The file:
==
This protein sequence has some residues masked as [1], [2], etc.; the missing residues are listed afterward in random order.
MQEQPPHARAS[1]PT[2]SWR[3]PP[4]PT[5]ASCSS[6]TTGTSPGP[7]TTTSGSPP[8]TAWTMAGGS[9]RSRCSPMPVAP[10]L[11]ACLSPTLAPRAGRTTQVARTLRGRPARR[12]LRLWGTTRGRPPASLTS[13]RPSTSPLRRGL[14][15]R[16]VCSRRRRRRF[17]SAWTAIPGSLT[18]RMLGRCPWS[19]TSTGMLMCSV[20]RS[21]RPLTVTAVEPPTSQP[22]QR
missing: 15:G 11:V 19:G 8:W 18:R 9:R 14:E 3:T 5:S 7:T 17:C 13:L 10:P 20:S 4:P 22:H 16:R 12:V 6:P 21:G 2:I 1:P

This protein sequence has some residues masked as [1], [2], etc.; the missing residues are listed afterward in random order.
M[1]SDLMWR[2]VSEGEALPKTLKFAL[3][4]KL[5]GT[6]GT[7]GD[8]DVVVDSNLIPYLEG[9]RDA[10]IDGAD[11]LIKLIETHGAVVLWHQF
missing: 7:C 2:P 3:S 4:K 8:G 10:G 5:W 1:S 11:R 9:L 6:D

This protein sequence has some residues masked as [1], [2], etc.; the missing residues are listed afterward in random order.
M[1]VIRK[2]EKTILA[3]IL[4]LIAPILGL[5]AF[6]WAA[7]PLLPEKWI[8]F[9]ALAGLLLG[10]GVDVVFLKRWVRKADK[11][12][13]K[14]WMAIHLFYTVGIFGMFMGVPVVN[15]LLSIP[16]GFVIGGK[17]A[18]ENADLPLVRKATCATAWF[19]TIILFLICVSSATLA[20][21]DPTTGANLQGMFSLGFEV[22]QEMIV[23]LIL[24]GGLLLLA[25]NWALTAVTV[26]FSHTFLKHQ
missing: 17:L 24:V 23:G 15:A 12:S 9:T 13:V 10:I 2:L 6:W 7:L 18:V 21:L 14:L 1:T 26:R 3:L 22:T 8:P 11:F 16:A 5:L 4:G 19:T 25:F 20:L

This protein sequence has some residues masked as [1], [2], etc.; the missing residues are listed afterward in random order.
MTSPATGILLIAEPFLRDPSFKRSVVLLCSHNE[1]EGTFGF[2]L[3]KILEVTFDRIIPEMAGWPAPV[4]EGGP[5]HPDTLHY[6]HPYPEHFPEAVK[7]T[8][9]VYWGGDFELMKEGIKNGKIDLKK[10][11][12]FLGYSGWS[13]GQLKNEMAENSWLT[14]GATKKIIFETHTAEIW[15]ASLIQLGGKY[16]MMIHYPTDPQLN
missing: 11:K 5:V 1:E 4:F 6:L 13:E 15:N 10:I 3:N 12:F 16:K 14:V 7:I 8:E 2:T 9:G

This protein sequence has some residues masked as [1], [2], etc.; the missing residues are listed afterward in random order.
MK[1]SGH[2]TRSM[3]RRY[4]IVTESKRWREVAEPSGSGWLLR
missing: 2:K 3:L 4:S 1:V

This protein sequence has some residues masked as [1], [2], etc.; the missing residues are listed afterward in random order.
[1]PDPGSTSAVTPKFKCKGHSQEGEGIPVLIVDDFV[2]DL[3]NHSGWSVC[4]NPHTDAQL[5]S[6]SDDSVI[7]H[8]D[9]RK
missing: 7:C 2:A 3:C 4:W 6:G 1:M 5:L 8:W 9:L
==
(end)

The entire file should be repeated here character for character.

This protein sequence has some residues masked as [1], [2], etc.; the missing residues are listed afterward in random order.
MQEQPPHARAS[1]PT[2]SWR[3]PP[4]PT[5]ASCSS[6]TTGTSPGP[7]TTTSGSPP[8]TAWTMAGGS[9]RSRCSPMPVAP[10]L[11]ACLSPTLAPRAGRTTQVARTLRGRPARR[12]LRLWGTTRGRPPASLTS[13]RPSTSPLRRGL[14][15]R[16]VCSRRRRRRF[17]SAWTAIPGSLT[18]RMLGRCPWS[19]TSTGMLMCSV[20]RS[21]RPLTVTAVEPPTSQP[22]QR
missing: 15:G 11:V 19:G 8:W 18:R 9:R 14:E 3:T 5:S 7:T 17:C 13:L 10:P 20:S 4:P 22:H 16:R 12:V 6:P 21:G 2:I 1:P

This protein sequence has some residues masked as [1], [2], etc.; the missing residues are listed afterward in random order.
M[1]SDLMWR[2]VSEGEALPKTLKFAL[3][4]KL[5]GT[6]GT[7]GD[8]DVVVDSNLIPYLEG[9]RDA[10]IDGAD[11]LIKLIETHGAVVLWHQF
missing: 7:C 2:P 3:S 4:K 8:G 10:G 5:W 1:S 11:R 9:L 6:D

This protein sequence has some residues masked as [1], [2], etc.; the missing residues are listed afterward in random order.
M[1]VIRK[2]EKTILA[3]IL[4]LIAPILGL[5]AF[6]WAA[7]PLLPEKWI[8]F[9]ALAGLLLG[10]GVDVVFLKRWVRKADK[11][12][13]K[14]WMAIHLFYTVGIFGMFMGVPVVN[15]LLSIP[16]GFVIGGK[17]A[18]ENADLPLVRKATCATAWF[19]TIILFLICVSSATLA[20][21]DPTTGANLQGMFSLGFEV[22]QEMIV[23]LIL[24]GGLLLLA[25]NWALTAVTV[26]FSHTFLKHQ
missing: 17:L 24:V 23:G 15:A 12:S 9:T 13:V 10:I 2:L 6:W 7:L 18:V 21:L 14:L 1:T 26:R 3:L 22:T 8:P 11:F 16:A 5:L 4:G 19:T 25:F 20:L

This protein sequence has some residues masked as [1], [2], etc.; the missing residues are listed afterward in random order.
MTSPATGILLIAEPFLRDPSFKRSVVLLCSHNE[1]EGTFGF[2]L[3]KILEVTFDRIIPEMAGWPAPV[4]EGGP[5]HPDTLHY[6]HPYPEHFPEAVK[7]T[8][9]VYWGGDFELMKEGIKNGKIDLKK[10][11][12]FLGYSGWS[13]GQLKNEMAENSWLT[14]GATKKIIFETHTAEIW[15]ASLIQLGGKY[16]MMIHYPTDPQLN
missing: 11:K 5:V 1:E 4:F 6:L 13:E 15:N 10:I 3:N 12:F 16:K 14:V 7:I 8:E 2:T 9:G

This protein sequence has some residues masked as [1], [2], etc.; the missing residues are listed afterward in random order.
MK[1]SGH[2]TRSM[3]RRY[4]IVTESKRWREVAEPSGSGWLLR
missing: 2:K 3:L 4:S 1:V

This protein sequence has some residues masked as [1], [2], etc.; the missing residues are listed afterward in random order.
[1]PDPGSTSAVTPKFKCKGHSQEGEGIPVLIVDDFV[2]DL[3]NHSGWSVC[4]NPHTDAQL[5]S[6]SDDSVI[7]H[8]D[9]RK
missing: 7:C 2:A 3:C 4:W 6:G 1:M 5:L 8:W 9:L